• ANN at 6:13 pm

      john, after reading many comments,watching this nightmare unfold,listening to lies,watching the poor and weak suffer while the corrupt and powerful get richer with no consequences i think your seven step plan is brillant and probably a life saver for many who have had all hope sucked out of them. Your plan could save lives (its impossable to see any solution when in despair) if those in need get to read it. Well done.

  13. Jack at 5:23 pm

    I added a comment yesterday which has not appeared above. Why was it not allowed? There was no bad language, etc. I guess you censored the comment because it did not fit with the agenda of your website. The agenda of your website is to not allow free speach but instead to try and pump up property prices whatever way you can so yet another generation of Irish citizens end up in negative equity.

  14. Tony – Balbriggan at 10:25 pm

    Okay lets get real here! I am a home-owner, currently lost my job and prospects of new one are grim! I don’t want support of my fellow man…….however I would like the support of my bank in offering me options of Interest only or at least option of a moratorium / mortgage holiday for 3 months till get back on my feet.
    This certainly is not charity? However would simply enable the average family a chance to make ends meet/climb out of the hole!
    Surely this is better than foreclosure and banks having to bear managing reclaimed homes at a loss / negative equity etc. This sort of thing would kick-start the economy help people find work, pay their bills and would benefit the banks/govenment/county/NAMA…..the list goes on!!!!!!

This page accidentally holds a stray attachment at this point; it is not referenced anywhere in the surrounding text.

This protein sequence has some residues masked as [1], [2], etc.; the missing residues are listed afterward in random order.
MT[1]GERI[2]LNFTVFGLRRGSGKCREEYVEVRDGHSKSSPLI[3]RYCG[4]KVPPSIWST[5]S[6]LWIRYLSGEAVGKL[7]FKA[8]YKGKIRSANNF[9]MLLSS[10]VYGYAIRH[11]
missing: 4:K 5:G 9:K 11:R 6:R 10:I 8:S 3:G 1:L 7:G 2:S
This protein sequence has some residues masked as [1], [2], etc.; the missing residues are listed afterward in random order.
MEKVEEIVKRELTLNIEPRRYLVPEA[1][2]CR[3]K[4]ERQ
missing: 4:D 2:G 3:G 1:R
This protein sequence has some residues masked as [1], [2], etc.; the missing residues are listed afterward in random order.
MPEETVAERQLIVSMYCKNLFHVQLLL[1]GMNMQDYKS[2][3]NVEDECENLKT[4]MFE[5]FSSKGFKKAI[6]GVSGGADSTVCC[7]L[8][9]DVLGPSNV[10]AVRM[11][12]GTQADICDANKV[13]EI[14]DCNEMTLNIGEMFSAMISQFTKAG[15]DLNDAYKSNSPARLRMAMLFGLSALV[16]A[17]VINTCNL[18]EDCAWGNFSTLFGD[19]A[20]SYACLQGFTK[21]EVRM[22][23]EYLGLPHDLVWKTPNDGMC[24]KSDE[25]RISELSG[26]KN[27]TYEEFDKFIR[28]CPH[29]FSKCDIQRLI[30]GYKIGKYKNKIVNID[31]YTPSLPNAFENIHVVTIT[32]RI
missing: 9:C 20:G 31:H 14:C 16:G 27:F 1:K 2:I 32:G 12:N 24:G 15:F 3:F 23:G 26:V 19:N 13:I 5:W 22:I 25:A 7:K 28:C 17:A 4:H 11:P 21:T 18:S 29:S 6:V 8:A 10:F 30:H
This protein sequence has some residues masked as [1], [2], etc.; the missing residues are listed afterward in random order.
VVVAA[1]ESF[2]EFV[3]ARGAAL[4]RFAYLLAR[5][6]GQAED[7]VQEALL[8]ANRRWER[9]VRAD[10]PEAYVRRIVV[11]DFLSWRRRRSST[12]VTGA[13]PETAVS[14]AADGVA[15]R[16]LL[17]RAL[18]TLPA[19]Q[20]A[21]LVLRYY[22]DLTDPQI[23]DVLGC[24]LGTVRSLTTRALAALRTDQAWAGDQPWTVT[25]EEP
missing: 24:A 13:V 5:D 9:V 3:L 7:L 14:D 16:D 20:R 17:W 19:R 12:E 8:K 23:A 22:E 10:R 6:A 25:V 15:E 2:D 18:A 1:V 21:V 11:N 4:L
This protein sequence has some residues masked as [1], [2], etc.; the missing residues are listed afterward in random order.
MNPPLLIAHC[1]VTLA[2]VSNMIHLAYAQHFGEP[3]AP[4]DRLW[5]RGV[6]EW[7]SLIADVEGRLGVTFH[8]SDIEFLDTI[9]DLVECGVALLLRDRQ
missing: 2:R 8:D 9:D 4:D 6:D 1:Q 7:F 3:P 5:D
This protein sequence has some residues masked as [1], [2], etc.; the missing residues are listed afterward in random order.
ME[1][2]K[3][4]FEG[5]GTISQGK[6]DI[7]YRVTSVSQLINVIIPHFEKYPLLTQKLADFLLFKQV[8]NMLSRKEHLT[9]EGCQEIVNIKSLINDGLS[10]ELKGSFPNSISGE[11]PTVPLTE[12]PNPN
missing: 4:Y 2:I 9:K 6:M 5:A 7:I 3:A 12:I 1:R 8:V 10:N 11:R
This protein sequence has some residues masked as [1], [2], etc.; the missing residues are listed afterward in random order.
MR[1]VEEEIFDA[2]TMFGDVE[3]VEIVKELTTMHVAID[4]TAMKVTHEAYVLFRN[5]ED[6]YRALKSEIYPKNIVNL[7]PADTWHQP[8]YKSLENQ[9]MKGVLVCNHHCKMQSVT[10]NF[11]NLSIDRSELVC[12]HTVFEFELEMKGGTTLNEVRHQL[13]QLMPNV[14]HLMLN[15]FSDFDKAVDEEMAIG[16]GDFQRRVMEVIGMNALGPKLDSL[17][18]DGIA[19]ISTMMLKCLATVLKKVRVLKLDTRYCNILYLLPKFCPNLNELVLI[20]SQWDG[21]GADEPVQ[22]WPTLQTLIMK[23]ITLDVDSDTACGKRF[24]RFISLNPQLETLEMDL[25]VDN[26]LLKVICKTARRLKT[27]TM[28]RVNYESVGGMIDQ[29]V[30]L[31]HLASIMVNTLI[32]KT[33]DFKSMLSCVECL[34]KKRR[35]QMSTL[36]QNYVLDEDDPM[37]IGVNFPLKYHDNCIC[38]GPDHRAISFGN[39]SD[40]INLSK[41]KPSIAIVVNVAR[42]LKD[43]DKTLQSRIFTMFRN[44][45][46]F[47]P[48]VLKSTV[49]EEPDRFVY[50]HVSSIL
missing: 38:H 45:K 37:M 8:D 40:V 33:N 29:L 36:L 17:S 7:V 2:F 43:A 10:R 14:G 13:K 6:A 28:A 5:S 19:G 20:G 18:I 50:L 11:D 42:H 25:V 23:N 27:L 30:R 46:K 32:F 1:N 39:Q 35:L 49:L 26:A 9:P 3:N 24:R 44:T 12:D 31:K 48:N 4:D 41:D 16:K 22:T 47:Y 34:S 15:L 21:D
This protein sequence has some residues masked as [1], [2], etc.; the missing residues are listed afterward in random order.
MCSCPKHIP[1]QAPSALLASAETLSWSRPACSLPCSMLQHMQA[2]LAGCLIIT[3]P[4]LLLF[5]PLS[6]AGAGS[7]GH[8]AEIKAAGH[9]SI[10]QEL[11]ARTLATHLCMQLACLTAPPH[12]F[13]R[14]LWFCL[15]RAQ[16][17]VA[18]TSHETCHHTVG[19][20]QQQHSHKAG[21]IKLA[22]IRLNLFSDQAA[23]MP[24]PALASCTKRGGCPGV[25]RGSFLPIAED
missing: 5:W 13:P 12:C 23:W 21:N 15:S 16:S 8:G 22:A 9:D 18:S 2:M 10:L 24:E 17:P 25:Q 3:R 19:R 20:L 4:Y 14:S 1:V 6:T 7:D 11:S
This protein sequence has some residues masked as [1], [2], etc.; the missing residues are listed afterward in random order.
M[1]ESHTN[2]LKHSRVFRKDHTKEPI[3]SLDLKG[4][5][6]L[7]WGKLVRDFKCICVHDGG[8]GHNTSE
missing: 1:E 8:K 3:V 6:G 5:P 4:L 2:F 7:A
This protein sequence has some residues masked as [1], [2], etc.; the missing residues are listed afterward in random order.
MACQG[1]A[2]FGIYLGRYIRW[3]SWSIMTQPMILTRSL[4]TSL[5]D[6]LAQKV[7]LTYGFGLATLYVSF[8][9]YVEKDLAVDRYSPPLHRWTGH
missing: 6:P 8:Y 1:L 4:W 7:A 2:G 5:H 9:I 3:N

The banks ultimately made this mess! About time they gave something back as WE ALL HAVE BAILED THEM OUT in more ways than one!

  15. Pat Spillane at 9:35 pm

    If we are bailing out greedy Developers and Bankers – the least we can do is help those who lost their jobs or those who had swinging salary cuts.
    Those who took mortages out, in good faith, based on an agreed, negotiated, salary should not be thrown out on to the street.
    Where would they go? and what would be the cost to society?
    I would not bail out those who negotiated multiple mortgages – on multiple properties.

  16. zz at 7:42 pm

    I can see both sides; and I feel for both.

    There are those who were sold on the celtic tiger by the Bankers, who thought that things will always get better and better. The problem is any person buying a home who can just barely afford it must have a bit of common sense to know if they can’t afford it, then don’t buy it. The problem is that the bankers were good SALESMEN and WOMEN who sold these people mortgages knowing full well they could lose the house. So I feel for those who don’t have any common sense, bought a house, lost their jobs and now about to lose their home (not those who have two or more homes; sell one if you are in that situation at a loss and put the net revenue against your existing mortage to drop your minimum payments.)

    Now on the other hand, there are the people who had common sense to realize they were being sold something they could not afford, and if sick or they lost their job, would lose their home. As a result they did not buy… people!! So why the H*ll should they pay for those ejits?? I certainly don’t want to help them out with their fancy car which was part of that 125% mortage they got while I caught the DART.

    So I feel for those in serious debt as an earlier person who is about to commit sui***e, and in those cases maybe the banks (primarily) should bail them out. I would vote a YES on the banks who got them in this mess extending their term lengths to a point where they can afford it, make it 50 years with a “Will in Trust” clause that makes sure the house goes to their kids, and is not sold, to continue the payments.